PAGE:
Fit a GPR model using the Matern 3/2 kernel function with separate length scale for each predictor and an active set size of 100. Use the subset of regressors approximation method for parameter estimation and fully independent conditional method for prediction.

gprMdl = fitrgp(x,y,'KernelFunction','ardmatern32',...

Compute the predictions.

[ypred,~,yci] = predict(gprMdl,x);

Plot the data along with the predictions and prediction intervals.

hold on

Figure contains an axes. The axes contains 4 objects of type line.

Load the sample data and store in a table.

load fisheriris
tbl = table(meas(:,1),meas(:,2),meas(:,3),meas(:,4),species,...

Fit a GPR model using the first measurement as the response and the other variables as the predictors.

mdl = fitrgp(tbl,'meas1');

Compute the predictions and the 99% confidence intervals.

[ypred,~,yci] = predict(mdl,tbl,'Alpha',0.01);

Plot the true response and the predictions along with the prediction intervals.

hold on;
legend('True response','GPR predictions',...
'Lower prediction limit','Upper prediction limit',...

Figure contains an axes. The axes contains 4 objects of type line. These objects represent True response, GPR predictions, Lower prediction limit, Upper prediction limit.

Load the sample data.


The data contains training and test data. There are 500 observations in training data and 100 observations in test data. The data has 8 predictor variables. This is simulated data.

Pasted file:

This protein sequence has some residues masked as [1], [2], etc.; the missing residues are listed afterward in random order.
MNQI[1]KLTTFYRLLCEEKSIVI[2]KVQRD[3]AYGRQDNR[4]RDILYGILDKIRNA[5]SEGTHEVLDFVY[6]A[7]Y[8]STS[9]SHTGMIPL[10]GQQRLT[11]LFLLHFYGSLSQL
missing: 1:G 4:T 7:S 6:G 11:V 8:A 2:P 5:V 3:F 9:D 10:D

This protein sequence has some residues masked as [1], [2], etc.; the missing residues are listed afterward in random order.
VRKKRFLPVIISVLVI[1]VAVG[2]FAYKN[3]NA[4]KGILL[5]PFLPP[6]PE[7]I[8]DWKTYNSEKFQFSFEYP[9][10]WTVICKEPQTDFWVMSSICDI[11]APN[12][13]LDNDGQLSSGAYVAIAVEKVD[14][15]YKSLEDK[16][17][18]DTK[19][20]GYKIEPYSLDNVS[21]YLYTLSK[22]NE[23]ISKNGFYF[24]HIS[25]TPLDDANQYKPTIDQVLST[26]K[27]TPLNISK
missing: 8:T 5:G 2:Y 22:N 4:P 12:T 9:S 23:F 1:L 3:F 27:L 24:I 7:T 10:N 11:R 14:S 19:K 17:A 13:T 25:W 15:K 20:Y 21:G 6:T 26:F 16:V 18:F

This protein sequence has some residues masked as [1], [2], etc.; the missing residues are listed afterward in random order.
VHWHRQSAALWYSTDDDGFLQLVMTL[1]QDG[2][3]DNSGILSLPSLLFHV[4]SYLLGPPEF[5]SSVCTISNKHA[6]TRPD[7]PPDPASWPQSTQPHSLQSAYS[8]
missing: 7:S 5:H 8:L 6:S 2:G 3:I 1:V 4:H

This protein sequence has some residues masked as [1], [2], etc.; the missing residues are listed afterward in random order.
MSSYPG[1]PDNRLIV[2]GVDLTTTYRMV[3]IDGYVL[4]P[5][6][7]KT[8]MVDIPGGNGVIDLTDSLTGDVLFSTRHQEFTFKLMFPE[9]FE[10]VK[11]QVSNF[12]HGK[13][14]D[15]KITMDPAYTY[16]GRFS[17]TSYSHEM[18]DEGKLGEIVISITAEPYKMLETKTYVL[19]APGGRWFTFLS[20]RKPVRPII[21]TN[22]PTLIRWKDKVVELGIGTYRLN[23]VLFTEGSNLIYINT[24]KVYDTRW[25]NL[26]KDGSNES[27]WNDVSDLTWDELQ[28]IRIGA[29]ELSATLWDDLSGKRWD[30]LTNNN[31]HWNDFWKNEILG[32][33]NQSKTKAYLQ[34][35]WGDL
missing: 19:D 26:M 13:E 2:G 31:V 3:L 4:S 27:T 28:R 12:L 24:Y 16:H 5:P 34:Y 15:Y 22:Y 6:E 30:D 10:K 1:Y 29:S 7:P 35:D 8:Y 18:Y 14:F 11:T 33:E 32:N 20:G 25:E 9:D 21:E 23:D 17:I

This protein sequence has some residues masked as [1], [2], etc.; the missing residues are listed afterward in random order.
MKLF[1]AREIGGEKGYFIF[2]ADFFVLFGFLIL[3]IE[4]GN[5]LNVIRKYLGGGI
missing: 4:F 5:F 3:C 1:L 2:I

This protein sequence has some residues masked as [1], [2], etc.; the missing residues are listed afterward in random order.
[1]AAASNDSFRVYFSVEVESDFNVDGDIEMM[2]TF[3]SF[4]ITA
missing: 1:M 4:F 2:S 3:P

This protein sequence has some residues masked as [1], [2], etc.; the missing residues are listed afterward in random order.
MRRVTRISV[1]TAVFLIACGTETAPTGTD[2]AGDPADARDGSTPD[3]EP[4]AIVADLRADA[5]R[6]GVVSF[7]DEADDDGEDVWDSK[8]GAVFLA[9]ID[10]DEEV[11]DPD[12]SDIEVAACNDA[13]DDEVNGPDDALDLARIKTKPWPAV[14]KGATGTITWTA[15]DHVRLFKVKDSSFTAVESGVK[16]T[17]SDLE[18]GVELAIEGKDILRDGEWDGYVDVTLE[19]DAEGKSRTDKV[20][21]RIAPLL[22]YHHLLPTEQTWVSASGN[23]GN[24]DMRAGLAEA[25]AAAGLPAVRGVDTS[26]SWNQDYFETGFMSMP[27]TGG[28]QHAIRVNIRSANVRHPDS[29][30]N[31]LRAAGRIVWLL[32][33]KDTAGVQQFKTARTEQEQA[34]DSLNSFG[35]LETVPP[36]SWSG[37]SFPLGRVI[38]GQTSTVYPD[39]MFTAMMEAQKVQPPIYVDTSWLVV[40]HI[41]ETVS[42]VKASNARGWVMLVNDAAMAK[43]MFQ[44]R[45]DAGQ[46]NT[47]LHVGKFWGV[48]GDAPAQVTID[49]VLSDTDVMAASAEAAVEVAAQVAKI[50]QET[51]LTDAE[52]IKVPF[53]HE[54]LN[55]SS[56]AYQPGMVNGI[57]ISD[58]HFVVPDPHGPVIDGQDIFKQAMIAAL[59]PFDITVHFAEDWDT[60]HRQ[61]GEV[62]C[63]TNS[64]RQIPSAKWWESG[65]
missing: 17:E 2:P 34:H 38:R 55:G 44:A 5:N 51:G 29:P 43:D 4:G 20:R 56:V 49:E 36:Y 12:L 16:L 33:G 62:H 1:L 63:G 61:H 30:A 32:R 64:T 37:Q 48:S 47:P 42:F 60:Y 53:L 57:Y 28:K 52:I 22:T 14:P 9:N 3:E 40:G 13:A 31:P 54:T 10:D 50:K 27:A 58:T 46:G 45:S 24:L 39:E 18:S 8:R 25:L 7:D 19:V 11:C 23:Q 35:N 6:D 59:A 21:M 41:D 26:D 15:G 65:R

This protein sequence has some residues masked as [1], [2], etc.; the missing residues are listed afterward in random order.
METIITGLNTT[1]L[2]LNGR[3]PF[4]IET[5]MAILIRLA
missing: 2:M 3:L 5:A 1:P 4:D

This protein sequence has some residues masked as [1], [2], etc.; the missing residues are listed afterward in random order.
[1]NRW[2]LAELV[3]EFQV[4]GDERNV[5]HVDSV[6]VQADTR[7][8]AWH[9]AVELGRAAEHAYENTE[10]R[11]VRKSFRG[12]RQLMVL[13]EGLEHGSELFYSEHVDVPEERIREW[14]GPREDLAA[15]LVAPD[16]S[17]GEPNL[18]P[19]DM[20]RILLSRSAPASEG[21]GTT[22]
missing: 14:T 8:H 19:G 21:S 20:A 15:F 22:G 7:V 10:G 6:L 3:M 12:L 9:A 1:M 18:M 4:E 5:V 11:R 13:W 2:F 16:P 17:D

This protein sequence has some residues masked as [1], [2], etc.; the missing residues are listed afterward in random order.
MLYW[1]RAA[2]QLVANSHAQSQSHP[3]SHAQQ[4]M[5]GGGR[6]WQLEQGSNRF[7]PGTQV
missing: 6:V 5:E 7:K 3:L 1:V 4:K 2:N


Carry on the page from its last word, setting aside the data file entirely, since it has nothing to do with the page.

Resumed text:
Fit a GPR model using the squared exponential kernel function with a separate length scale for each predictor. Standardize predictors in the training data. Use the exact fitting and prediction methods.

gprMdl = fitrgp(Xtrain,ytrain,'Basis','constant',...

Predict the responses for test data.

[ytestpred,~,ytestci] = predict(gprMdl,Xtest);

Plot the test response along with the predictions.

hold on;
legend('Actual response','GPR predictions',...
'95% lower','95% upper','Location','Best');
hold off

Figure contains an axes. The axes contains 4 objects of type line. These objects represent Actual response, GPR predictions, 95% lower, 95% upper.


  • You can choose the prediction method while training the GPR model using the PredictMethod name-value pair argument in fitrgp. The default prediction method is 'exact' for n ≤ 10000, where n is the number of observations in the training data, and 'bcd' (block coordinate descent), otherwise.

  • Computation of standard deviations, ysd, and prediction intervals, yint, is not supported when PredictMethod is 'bcd'.

  • If gprMdl is a CompactRegressionGP object, you cannot compute standard deviations, ysd, or prediction intervals, yint, for PredictMethod equal to 'sr' or 'fic'. To compute ysd and yint for PredictMethod equal to 'sr' or 'fic', use the full regression (RegressionGP) object.


You can use resubPredict to compute the predicted responses for the trained GPR model at the observations in the training data.

Extended Capabilities

Introduced in R2015b